Amber Larna woke up to good news on Wednesday—bright and early.
Congratulatory texts star-ted buzzing at 5:30 a.m., telling her the opposite of what she’d heard just hours earlier: Despite erroneous early reports—the result of a glitch on the county elections website—she would be the south county’s newest trustee on Blaine County’s school board.
Larna—the Carey resident, former head of The Drug Coalition, and ever-ready nonprofit board member—defeated Bellevue accountant Alexis Lindberg 339 to 272 in Tuesday’s election, rounding out a trio of new trustees who will make up the majority of the board next year.
Lindberg polled well on her home turf, but Carey carried Larna through: She won her hometown 230 to 21—nearly 92 percent of the vote—to put the race out of reach.
“It’s really humbling, to see the community come out like that,” Larna said. “I’m honored to be the one to keep the seat in Carey.”
Lindberg noted the geographic split, too.
“Despite that, I believe an individual, no matter their home address, can have the best interest for all students in our district,” she told the Idaho Mountain Express on Thursday. “Of course, I am disappointed by the results. I worked incredibly hard during this campaign to reach as many Zone 1 voters as possible. I set out to show our residents that I was willing to work hard, not only to be elected but as a trustee as well.”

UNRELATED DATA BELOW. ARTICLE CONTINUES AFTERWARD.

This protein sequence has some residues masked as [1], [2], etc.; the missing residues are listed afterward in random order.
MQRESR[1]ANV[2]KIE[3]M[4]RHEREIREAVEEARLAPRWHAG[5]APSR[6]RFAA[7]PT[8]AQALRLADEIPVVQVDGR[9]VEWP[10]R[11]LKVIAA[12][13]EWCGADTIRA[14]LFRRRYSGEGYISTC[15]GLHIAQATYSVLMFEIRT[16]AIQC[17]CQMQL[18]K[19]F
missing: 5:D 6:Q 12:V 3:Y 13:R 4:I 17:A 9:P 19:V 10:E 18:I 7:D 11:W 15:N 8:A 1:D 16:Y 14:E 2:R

Lindberg doesn’t have any immediate plans to follow up her run, but said she’s open to opportunities in the future.
“I set out to give back to my community and I am confident I will eventually find the right position for my skill set,” she said.
Meanwhile, Larna is al-ready getting up to speed on the job ahead. She’s been in touch with her future colleagues, including Zone 5 Trustee-elect Lara Stone, who has been preparing a crash course in school governance for Larna to read by her January inauguration.
A spirit of cooperation, and a penchant for straight talk, won Larna the election, she said. Now, she hopes it will define her term on the board.
“Open communication, transparency—maybe a little bit of vulnerability—helped get me here,” she said. “I’ve been involved in this community most of my life. I care so much about our youth—and that’s the key word, ‘our.’ They’re all our kids. They’re our next generation. It’s important to build a village around them.”
On Tuesday, she saw that sentiment spring to life. Her son, a senior at the Carey School, turned 18 Saturday. A few days later, he voted in his first election—for his mom.
“I’m excited for the opportunity to be part of something great,” she said. “I think we’re in a really positive place right now. We all want what’s best for our kids.”